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Payoff: The Hidden Logic That Shapes Our Motivations (Ted Books) Hardcover – 15 Nov 2016
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About the Author
Dan Ariely, James B. Duke Professor of Psychology and Behavioral Economics at Duke University, is a founding member of the Center for Advanced Hindsight. He is the author of Payoff and the New York Times bestsellers Predictably Irrational, The Upside of Irrationality, and The Honest Truth About Dishonesty.
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Here are a few brief excerpts from Ariely’s lively and eloquent narrative:
Having observed a hospitalized friend’s efforts to delay painful but urgently needed treatment, Ariely “realized the devastating roles that helplessness played in my own experience. It made me more deeply appreciate the challenges of being badly injured, the complexity of recovery, and the ways that my experience has deeply changed me. I also realized how many of our motivations spring from trying to conquer a sense of helplessness and reclaim even a tiny modicum of control over our lives.”
“The German philosopher Friedrich Nietzsche argued that that life’s greatest rewards spring from our experience of pain…[And then after conversations with his friend and his family], I became motivated by a feeling of identification and empathy for them. I felt that my own suffering had not been pointless. And that I could do something to help other human beings — something that I’m uniquely qualified to do.”
“The point is that these seemingly odd and irrational motivations get us to do things that are complex, difficult, and unpleasant. But they go beyond helping people in need. They motivate us in every aspect of our lives — whether in our personal relationships, in our indie ideal pursuits, or in the workplace. This is because human motivation is actually based on a time scale that is long, sometimes even longer than our lifetimes.”
“We are certainly far from grasping the full complexity of motivation, but the journey to understand the thousands of strange and wonderful nuances beneath Motivation with a capital M is going to be exciting, interesting, important, and useful. And if we do it right, the journey will reveal the secrets of more productivity, love, and meaning. Now, that’s motivating.”
I hope these brief excerpts will ignite your motivation to read Payoff and then, if you haven’t already, read his earlier works, notably Predictably Irrational.
As I worked my through Payoff, I was again reminded of Alan Watts’ books, The Book. He explains that there is no need for a new religion or a new bible. "We need a new experience -- a new feeling of what it is to be 'I.' The lowdown (which is, of course, the secret and profound view) on life is that our normal sensation of self is a hoax, or, at best, a temporary role that we are playing, or have been conned into playing -- with our own tacit consent, just as every hypnotized person is basically willing to be hypnotized. The most strongly enforced of all known taboos is the taboo against knowing who or what you really are behind the mask of your apparently separate, independent, and isolated ego."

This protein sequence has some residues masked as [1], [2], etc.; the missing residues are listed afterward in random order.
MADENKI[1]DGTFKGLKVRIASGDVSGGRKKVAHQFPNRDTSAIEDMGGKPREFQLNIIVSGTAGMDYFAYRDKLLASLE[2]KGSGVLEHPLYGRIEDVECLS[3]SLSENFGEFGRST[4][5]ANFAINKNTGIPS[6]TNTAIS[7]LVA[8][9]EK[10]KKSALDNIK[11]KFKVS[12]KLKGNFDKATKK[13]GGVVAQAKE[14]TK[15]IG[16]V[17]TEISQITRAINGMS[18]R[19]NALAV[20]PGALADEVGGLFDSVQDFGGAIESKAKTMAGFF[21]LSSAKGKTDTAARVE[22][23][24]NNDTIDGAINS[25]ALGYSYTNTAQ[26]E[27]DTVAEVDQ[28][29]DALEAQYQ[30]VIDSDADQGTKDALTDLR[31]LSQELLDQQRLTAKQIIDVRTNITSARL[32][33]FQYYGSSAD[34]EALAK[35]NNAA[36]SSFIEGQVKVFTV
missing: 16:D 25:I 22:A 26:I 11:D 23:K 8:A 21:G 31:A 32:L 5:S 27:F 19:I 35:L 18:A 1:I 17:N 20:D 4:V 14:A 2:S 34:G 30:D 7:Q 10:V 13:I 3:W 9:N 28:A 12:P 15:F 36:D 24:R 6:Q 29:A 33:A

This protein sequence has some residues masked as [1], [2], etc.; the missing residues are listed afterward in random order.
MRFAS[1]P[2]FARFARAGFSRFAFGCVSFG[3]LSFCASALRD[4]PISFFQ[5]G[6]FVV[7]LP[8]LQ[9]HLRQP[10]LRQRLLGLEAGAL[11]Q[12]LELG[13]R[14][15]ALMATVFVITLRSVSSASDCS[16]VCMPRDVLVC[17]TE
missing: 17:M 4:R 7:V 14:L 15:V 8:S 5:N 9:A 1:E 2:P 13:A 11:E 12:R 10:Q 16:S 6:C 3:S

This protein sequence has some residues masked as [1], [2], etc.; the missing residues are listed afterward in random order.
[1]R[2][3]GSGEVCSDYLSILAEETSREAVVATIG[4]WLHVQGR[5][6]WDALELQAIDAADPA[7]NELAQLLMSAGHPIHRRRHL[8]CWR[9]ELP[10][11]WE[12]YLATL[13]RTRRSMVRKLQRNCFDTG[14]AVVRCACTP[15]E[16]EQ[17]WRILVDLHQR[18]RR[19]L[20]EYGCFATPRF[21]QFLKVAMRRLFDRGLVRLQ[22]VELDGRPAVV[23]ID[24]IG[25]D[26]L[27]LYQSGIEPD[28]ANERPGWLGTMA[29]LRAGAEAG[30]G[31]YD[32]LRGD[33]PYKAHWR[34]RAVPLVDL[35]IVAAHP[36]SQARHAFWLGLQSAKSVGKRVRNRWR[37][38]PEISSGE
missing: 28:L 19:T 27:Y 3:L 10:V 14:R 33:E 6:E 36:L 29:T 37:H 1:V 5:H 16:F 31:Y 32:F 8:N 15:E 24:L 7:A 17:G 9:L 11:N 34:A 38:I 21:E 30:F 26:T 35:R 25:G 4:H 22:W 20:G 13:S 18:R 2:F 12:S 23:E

I am also reminded of the key concept in Ernest Becker's The Denial of Death. He acknowledges that all of us die eventually. Only the suicide decides the circumstances in which physical death occurs. However, Becker suggests that there is another death that CAN be denied: That which occurs when we become totally preoccupied with fulfilling others' expectations of us.
For me, that is the essential point in The Book. Dan Ariely seems to be making that same point when stressing the importance of efforts — never quitting — “to conquer a sense of helplessness and reclaim even a tiny modicum of control over our lives.” We have every right to cherish that expectation. More to the point, we must embrace the reality that "meaning is not always synonymous with personal happiness.”
* * *
Dan Ariely is the James B Duke Professor of Psychology and Behavioral Economics at Duke University. He publishes widely in the leading scholarly journals in economics, psychology, and business. His work has been featured in a variety of media including The New York Times, Wall Street Journal, Washington Post, Boston Globe, Business 2.0, Scientific American, Science and CNN. He splits his time between Durham NC and the rest of the world.
My complaint is that you don't get much for your money: the book is only 100 pages long - and there's not very much on each page.
Most helpful customer reviews on Amazon.com
Not only is the message strong, the presentation is absolutely compelling. I had come back home after getting a haircut and noticed a small package at the door which I opened to find a copy of Payoff. I stood in the driveway and started to read it. I could not put it down. As my legs began to get tired, I went to the backyard, sat on the deck and continued reading.
A hour later, my wife noticed my car in the driveway and came looking for me and wondered what I was up to. Given that my life involved a painful accident followed by years of slow and frustrating recovery, this book spoke to me at a very different level. I finished it in one sitting. Thank you Dan for writing a 103 page book :-)
My hope is that each of you will read this book and gain the insights without having to go through the painful experiences yourself. That has been my mission in life, but it doesn't seem to work very often. I pray that more people will learn from other people's experiences.
Dan Ariely has done an amazing job with Payoff and I wish that many people will use it to achieve peace and joy in their lives.
This would make a great introduction, though.
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